I have had mine (a 2001 Ford Excursion Limited, 4X4 - over $40,000.00) into the dealership a dozen times. They replaced injectors twice and finally replaced the number 8 cylinder injector with a "long stroke" injector. While this has solved the rough idle and miss to some degree it has not affected the loud injector clatter on number 8 or the high rpm thumping from the number 8 cylinder. The engine now sounds like a Huey helicopter (thwop, thwop, thwop at all speeds - get the engine to the same rpm's as a Huey's blades and you'll have Vietnam flashbacks). Further, there is a significant lack of power in an engine that should be able to pull a house off the foundations.
All this "long stroke" injector is doing is reversing the normal operation of the injector. In normal operation an injector makes two injections of fuel to its cylinder. A priming stroke (a small sip of fuel) and then a firing stroke (a big gulp of fuel), hence "Power Stroke" diesel. Ford's fix for this fuel delivery problem, the "long stroke" injector, reverses the process. It takes a big gulp on the priming stroke (when the fuel system will allow sufficient fuel delivery) and a small sip on the firing stroke.
While this seems to solve the rough idle, all this "fix" is doing is treating one of the symptoms of the problem. You now have, for all practical purposes, a 7 cylinder engine. The number 8 cylinder is essentially along for the ride and is no longer contributing to the power of the engine.
My problems ultimately culminated in Ford sending a Factory Field Engineer to check my vehicle. This is entirely for show as this individual knows what the problem is and also knows Ford has no intention of fixing the problem. He drives the vehicle and states the Ford party line - "You don't have a problem, that's just normal diesel operation." Sure, that's why you installed a "long stroke" injector in the engine - to correct "normal diesel operation".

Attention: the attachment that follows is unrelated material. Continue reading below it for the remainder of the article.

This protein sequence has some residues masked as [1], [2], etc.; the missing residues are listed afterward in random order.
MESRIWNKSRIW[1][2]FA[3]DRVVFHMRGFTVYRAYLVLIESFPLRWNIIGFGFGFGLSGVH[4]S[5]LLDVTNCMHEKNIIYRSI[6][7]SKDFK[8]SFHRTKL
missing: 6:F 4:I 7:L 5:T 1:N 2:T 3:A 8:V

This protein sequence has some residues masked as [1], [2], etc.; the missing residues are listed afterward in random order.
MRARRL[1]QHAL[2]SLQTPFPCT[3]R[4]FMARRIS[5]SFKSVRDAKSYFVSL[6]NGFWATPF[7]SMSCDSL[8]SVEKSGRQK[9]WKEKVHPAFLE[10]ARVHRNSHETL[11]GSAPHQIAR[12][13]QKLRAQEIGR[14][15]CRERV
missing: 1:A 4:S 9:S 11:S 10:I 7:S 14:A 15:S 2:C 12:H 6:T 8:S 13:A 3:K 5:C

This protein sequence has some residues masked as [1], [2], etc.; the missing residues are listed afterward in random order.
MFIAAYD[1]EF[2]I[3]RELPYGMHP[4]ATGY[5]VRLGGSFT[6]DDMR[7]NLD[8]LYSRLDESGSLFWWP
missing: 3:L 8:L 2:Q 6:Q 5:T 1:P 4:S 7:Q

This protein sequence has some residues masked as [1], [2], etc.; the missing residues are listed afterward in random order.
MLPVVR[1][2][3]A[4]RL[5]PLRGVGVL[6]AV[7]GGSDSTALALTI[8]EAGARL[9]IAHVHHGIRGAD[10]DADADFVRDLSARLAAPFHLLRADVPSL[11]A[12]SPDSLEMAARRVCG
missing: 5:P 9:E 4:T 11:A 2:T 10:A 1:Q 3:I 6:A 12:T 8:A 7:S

Meanwhile, owners of the Ford "Power Stroke" engine are left with few options: 1. Accept Ford's answer and drive a $40,000.00 vehicle that is noisy, runs rough and has less power than it should have. 2. Install an after-market engine computer chip, which solves a portion of the power problem but not the noise/rough running problems, and risk voiding a 100,000 mile drivetrain warranty if Ford finds out this has been done. 3. Turning to one of the hundreds of cottage industry technicians that have sprung up all over the country to address this problem.
They really fix the problem and will re-pipe the fuel delivery system so that sufficient fuel is available to the number 8 cylinder when it is needed. The cost for this ranges from around $800.00 to $1,500.00 depending on which particular technician does the work.
I have personally driven one of these conversions and the result is a quiet, sweet running diesel engine with around 20% more power. Some Ford dealers have even sent owners to these tech's and then paid the bill for them under "client satisfaction". (Unfortunately, I purchased at the wrong dealership. My dealer will not do this but another local dealer has done it three times that I am aware of.)
Maybe it's time for a class action suit against Ford. I'll bet there are a few tens of thousands of "Power Stroke" diesel owners out there that are as unhappy about this as I am and hopefully some sharp attorney will decide there is a buck to be made here and champion the cause.
Roger S. Burgess